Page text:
It's all about culture! Use the Balinese as your Model.
Some cultures already do this. Here's a link to Balinese naming conventions. Every first-born kid is named Wayan. And each kid after that gets a name specific to the order in which they were born. It's a bit like naming your kids First, Second and Third. These are more like titles, which tell people what your order is--within a family. Take a look at the link above, and you'll find that most of the names are actually titles. The names let anyone hearing them know your caste and rank. They are foreign unless you speak the language, but each name carries meaning as to your place in society--names that mean leader, and so on.
As to reasons for a naming system focused solely on profession, rank or caste, it would be prevalent in a society that values that more than individuality. That's your identity.
It can also be a vestige of an old society, and considered bad manners to use anything but a title (as Tezra pointed out).
Even in these societies, nicknames are prevalent, but they are reserved for those close to you, such as family or close friends, whose social rank is probably equivalent to yours or higher than yours. So, you might refer to an Aunt by her title out of respect, (although she might be the foreign minster or something, you would call her by her relationship to you, Aunt, because she outranks you within your family, although she might call you by a family nickname because you are of lower status to her, and her brother might use the family nickname for her) Anyone else, at a job, in public or anything else, would be called by their job/caste title.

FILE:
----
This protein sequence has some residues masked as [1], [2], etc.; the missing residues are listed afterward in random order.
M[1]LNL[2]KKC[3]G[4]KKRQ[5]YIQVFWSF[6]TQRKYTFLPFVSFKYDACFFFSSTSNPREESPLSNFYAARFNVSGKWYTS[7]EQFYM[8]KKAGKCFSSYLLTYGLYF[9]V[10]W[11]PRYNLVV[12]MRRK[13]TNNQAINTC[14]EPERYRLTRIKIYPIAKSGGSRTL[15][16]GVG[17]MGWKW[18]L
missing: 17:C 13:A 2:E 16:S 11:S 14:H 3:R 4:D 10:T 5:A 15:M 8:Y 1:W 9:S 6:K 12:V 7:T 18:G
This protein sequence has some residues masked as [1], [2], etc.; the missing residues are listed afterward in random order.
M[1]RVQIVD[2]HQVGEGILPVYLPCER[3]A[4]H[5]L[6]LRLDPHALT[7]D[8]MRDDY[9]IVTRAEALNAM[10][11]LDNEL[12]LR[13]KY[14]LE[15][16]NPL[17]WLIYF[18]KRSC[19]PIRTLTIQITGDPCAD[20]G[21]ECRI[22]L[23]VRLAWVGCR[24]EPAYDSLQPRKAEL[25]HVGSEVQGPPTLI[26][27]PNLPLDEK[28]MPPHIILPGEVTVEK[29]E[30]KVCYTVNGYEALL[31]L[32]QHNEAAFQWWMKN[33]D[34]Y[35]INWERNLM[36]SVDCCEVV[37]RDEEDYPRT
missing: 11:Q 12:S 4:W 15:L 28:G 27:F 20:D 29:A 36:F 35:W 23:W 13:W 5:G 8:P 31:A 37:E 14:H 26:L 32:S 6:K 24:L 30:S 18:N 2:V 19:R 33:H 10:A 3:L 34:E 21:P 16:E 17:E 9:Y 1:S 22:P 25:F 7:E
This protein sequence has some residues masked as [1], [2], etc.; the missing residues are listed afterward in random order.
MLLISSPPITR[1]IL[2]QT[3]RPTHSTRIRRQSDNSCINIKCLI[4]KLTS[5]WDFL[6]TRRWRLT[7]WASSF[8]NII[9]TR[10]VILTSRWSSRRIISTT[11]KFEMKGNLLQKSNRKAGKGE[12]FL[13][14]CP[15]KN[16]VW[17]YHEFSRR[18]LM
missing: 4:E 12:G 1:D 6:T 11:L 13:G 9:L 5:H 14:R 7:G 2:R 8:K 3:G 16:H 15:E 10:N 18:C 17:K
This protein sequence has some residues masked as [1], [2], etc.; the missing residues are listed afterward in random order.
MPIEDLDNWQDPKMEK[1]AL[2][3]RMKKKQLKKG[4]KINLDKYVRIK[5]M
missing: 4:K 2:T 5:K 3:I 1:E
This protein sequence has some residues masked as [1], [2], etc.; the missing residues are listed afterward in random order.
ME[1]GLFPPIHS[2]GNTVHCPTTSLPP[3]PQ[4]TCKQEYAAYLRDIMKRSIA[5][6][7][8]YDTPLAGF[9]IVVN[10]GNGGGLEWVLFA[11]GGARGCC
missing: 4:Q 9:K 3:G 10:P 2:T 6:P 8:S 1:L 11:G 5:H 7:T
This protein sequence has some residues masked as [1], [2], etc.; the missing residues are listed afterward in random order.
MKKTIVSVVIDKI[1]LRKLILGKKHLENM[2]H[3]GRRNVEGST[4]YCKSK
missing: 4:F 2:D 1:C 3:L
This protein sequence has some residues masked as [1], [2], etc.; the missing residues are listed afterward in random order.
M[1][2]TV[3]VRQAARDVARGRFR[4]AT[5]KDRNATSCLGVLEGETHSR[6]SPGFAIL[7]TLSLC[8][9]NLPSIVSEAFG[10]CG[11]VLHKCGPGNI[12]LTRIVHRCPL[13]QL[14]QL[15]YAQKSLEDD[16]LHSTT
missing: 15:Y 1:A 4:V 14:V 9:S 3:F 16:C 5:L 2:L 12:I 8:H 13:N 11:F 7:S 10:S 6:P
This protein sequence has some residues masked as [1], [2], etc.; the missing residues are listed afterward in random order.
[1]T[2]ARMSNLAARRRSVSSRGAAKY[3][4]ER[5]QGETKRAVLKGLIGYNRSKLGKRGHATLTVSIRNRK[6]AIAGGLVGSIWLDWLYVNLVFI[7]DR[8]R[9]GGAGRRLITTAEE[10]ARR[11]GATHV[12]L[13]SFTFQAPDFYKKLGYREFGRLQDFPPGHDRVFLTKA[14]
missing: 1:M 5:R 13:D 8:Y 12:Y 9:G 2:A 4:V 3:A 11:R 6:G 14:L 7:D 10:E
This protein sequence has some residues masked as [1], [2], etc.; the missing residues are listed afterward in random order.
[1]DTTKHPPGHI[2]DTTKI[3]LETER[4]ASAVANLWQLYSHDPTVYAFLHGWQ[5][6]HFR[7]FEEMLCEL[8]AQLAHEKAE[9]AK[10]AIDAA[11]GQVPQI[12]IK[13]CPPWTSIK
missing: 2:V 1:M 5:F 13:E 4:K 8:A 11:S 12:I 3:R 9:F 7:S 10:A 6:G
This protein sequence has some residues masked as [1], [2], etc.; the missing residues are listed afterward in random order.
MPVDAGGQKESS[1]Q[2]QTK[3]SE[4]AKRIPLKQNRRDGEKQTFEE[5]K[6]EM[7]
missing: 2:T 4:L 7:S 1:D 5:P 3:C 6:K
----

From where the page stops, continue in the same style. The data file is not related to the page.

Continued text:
There will be problems with this system, as there is in countries where people share names. The Balinese don't actually have surnames, BTW.
You might also want to take a look at naming conventions from Thailand. They don't follow the specific pattern, but it might be useful. Nicknames in in Thai cultures tend to be things like "Fat" (even if you were only chubby in childhood) or "Laughing One" or "Red" because your face was red as baby when you cried...
EDIT: Despite there being names in the Indian culture, I am going to recommend you read the book Kim By Rudyard Kipling. The way titles are used in this book and the way people refer to each other by status or title when they don't know each other (and even when they do) might be interesting to you. Plus, it's an awesome book. Bit racist (it's Kipling, and of a certain time, so is to be expected) but there's cultural stuff that tracks to what you're looking for: "Where are you from and what caste?" Is more important than "What is your name?" Most often, despite having names, people are called "Sahib" or "the lama" or "the Curator." And because Kim is a child of the streets, sometimes he will get a nickname right away, like "young tiger" from the ladies of the bazar or from the lama, "Chela" which means student/disciple. Just a good book to understand the cultural basis for titled people rather than named people, even if they do have proper names (like Kim) as well.